But the Swartz case fascinates me nonetheless, because it is puzzling and because it poses huge, potentially revolutionary questions about scholarship, ownership, and access.

But let’s start with the puzzling:

  • Aaron Swartz is a fellow at Harvard and thus presumably has access to JSTOR there. He decided, however, to do his data scraping via guest access at MIT.
  • JSTOR does allow for special use cases if you need to get a whole bunch of stuff, but he did not ask them about this project. (I’m unclear on whether their special use would extend to 4 million articles, of course.)
  • The prosecution claims that Swartz was going to release these 4 million articles publicly, but there’s no evidence of that. Swartz has done big data-mining things for scholarly articles before, but there’s no evidence that he was or was not going to do something similar with these articles.
  • Swartz himself hasn’t released any statements about his intentions.

So, puzzling indeed.

Then there are the possibly revolutionary questions that I, at least, think his action raises — or makes more visible. These questions have been around for years, and, as Barbara Fister notes, librarians have done just about everything but set themselves on fire in an attempt to get other people to notice.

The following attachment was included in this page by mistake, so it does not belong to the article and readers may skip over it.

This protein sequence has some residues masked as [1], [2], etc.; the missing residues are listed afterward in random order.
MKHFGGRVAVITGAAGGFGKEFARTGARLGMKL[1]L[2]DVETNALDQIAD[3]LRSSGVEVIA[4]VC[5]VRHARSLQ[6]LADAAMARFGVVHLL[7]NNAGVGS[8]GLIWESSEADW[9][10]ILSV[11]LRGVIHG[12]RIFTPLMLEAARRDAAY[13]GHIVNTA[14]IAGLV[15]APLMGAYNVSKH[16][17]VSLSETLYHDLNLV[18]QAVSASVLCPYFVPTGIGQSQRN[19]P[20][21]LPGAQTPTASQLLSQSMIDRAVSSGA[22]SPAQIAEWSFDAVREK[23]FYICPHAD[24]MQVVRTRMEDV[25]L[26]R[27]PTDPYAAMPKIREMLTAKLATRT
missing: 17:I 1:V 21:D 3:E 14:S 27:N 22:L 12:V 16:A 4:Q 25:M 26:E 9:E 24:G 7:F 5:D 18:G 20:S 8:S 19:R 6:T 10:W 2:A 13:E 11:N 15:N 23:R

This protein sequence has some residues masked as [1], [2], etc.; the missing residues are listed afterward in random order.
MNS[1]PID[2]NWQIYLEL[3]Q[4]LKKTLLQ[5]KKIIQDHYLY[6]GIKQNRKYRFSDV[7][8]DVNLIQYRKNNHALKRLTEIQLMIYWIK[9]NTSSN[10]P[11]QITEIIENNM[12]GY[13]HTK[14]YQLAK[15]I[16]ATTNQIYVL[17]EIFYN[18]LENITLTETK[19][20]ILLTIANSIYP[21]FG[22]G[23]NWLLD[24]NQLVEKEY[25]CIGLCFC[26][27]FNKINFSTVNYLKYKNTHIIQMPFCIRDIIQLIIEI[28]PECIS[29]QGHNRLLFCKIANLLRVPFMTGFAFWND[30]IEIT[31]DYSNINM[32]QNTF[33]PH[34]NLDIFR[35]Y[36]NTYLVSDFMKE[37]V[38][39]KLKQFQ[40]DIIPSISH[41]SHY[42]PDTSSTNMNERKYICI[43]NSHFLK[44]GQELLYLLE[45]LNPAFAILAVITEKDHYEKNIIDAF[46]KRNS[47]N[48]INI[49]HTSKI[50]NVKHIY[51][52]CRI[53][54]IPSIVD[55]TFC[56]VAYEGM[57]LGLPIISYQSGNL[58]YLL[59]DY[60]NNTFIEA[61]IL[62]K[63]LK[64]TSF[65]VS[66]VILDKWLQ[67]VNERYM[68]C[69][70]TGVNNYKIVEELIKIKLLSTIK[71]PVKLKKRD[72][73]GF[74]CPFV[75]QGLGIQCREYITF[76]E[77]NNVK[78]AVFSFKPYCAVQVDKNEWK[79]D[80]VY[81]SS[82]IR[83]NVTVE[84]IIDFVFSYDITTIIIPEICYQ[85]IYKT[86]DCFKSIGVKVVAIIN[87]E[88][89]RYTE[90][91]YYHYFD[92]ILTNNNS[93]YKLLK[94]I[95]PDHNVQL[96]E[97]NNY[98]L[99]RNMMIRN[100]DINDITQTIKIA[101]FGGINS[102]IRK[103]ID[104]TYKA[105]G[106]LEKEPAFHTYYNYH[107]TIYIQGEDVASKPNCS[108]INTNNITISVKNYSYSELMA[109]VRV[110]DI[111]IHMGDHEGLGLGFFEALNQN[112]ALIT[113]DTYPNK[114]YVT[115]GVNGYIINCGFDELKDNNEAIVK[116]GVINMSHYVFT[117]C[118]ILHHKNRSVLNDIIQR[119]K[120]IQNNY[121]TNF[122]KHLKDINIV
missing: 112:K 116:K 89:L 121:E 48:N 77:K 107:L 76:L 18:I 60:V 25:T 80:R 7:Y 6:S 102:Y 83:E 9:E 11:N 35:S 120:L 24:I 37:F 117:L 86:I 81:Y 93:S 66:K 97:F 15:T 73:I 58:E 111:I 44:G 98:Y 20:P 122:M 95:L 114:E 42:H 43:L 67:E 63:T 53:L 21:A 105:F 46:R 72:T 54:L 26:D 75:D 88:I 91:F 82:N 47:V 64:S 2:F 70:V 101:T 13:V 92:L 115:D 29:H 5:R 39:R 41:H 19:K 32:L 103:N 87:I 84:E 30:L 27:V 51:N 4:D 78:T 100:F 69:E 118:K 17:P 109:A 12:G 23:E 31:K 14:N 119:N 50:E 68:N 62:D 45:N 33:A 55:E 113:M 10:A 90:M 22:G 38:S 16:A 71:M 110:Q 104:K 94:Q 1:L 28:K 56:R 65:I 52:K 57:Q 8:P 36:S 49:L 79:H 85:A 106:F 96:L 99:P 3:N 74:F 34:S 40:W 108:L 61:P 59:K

• For whom is scholarship intended?
  • Who owns — or more properly, who should own — scholarship?
  • What constitutes fair and reasonable access to scholarship, and how does the computer age change that?

I’ll continue to follow Swartz’s case because, hey, I love a good internet scandal. But what I really hope will happen as a result it is that more people will focus on those questions — and that more things will change.

oh, you mean organizing skills!: activism as management metaphor

Long before I ever imagined becoming a librarian, I was an activist, and being an activist, as it turns out, has taught me how to be a librarian — or more precisely, perhaps, how to be a manager librarian.

Like many people, I had to take a required management class in library school. I loathed this class. I loathed it from day one, when the adjunct professor started talking about Dilbert and reading Peter Drucker to us. I did not go into librarianship in order to make a profit. I did not go into librarianship in order to talk about Who Moved My Cheese?. I did not go into librarianship in order to bandy about terms like “human resources.” (I quote the great Utah Phillips: “You’re about to be told one more time that you are America’s most valuable natural resource. Don’t ever let anyone call you a valuable natural resource? Have you seen what they do to valuable natural resources in this country? Have you seen a strip mine? Have you seen a clearcut in the forest? Have you seen a polluted river?”)